It's always such an honor to get to recognize one of the community members whose doing work out there in the real world. Our members have done some amazing things, from designing the titles for Wonder Woman, to launching a kickstarter that made 200,000 in a day. Will's work in "The Long Road Home, a National Geographic mini-series that chronicles the events of April 4th, 2004, when a platoon was ambushed in Sadr City, Baghdad, in an attack that came to be known as "Black Sunday."
Will was one of the assistant art directors for the series. They work with the production designer and art director to create a vision for all the locations and sets, which is saying something considering that the set was the largest working set in America during it's filming. Will and his team's work on this is beyond a shadow of a doubt a massive undertaking that ultimately lead to this series' unique visual identity. I mean, honestly, to get a handle on what kind of set design we're talking about just look at this picture:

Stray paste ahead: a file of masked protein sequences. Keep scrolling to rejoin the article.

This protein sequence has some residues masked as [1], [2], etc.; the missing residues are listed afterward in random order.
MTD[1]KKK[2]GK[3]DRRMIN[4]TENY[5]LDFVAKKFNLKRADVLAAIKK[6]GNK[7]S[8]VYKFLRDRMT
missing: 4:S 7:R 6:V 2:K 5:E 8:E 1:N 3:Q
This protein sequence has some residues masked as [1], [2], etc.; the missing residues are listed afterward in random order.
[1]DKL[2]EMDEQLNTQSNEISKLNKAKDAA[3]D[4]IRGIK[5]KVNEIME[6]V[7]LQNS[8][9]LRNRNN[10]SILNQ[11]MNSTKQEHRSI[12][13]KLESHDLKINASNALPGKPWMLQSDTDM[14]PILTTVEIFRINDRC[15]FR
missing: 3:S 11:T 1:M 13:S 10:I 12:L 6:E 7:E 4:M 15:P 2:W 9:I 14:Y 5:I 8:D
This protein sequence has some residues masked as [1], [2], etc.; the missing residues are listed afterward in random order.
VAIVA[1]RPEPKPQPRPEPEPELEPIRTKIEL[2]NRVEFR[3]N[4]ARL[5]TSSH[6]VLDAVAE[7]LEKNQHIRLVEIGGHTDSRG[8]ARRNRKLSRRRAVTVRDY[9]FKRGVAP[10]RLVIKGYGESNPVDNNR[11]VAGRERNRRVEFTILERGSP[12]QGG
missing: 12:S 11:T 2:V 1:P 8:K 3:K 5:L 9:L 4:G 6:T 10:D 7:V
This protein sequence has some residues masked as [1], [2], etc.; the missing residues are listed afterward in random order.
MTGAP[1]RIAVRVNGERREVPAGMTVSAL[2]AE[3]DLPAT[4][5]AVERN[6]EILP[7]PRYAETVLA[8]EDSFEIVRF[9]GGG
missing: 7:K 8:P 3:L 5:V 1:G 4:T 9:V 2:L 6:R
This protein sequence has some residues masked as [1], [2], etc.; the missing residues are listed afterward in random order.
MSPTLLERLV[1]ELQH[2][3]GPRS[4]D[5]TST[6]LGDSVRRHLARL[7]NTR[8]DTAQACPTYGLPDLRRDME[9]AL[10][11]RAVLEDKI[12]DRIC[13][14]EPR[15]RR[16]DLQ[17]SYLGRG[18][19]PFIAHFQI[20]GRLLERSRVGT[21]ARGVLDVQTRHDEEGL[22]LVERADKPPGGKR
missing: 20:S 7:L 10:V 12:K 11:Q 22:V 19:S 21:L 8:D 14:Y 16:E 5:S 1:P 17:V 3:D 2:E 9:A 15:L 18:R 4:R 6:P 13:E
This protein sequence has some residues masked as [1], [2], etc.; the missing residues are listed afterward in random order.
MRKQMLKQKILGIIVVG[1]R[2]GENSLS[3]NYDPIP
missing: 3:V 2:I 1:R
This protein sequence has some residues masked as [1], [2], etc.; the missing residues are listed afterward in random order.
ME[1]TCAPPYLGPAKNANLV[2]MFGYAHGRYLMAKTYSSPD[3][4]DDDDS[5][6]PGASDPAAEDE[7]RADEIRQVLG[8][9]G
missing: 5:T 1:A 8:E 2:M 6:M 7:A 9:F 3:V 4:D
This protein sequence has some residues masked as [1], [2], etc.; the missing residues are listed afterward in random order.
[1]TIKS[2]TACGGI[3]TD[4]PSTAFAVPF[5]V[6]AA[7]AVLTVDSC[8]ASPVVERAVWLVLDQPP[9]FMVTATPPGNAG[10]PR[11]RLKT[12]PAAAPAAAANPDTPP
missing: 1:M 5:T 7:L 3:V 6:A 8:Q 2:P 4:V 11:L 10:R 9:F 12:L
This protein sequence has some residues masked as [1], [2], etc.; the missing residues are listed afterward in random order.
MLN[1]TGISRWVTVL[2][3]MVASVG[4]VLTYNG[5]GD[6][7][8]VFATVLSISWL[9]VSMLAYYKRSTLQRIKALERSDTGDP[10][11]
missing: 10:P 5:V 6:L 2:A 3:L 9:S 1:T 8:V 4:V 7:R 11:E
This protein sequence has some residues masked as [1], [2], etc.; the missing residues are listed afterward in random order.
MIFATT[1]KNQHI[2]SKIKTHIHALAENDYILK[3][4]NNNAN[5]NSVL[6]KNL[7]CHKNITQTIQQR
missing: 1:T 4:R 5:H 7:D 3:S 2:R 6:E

Learn more about The Long Road Home.
Will, keep up the good work, brother. You're making us proud.
At that first Summit, I felt in my heart a spring of water push up out of the dry desert clay and begin making a garden of the wilderness inside me just as those mission trips did so long ago. The thirst in my soul is for the Church to look like family again, and when I look around at the men and women who’ve heard the call in Catholic Creatives and answered it, I don’t just see temporary friends, I see brothers and sisters.
I want to share this story because I believe in my depths that if we keep the community safe behind our computer screens, then we will never live to see a New Renaissance.
We’re not sure how or when it happens, exactly. Is it when two creatives sit next to each other and laugh at the same joke from a Summit speaker? Does it start as mutual admiration on a Show-Off Tuesday post? Is it even smaller, like a podcast downloaded, a product purchased, a video watched? Whenever it happens and however it develops, we know one thing for sure: Catholic Creatives is a hub for connection.
I worked in ministry, but couldn’t coax myself to join any Catholic young adult communities. I didn’t want to have to hide the fact that I did yoga in the mornings or listened to NPR. Deep down, I honestly had lost my dream for the utopic Catholic community I saw at that Steubenville conference. I kept my distance, instead making friends in the Dallas start-up circles. That is, until I found Edmund Mitchell’s Facebook profile.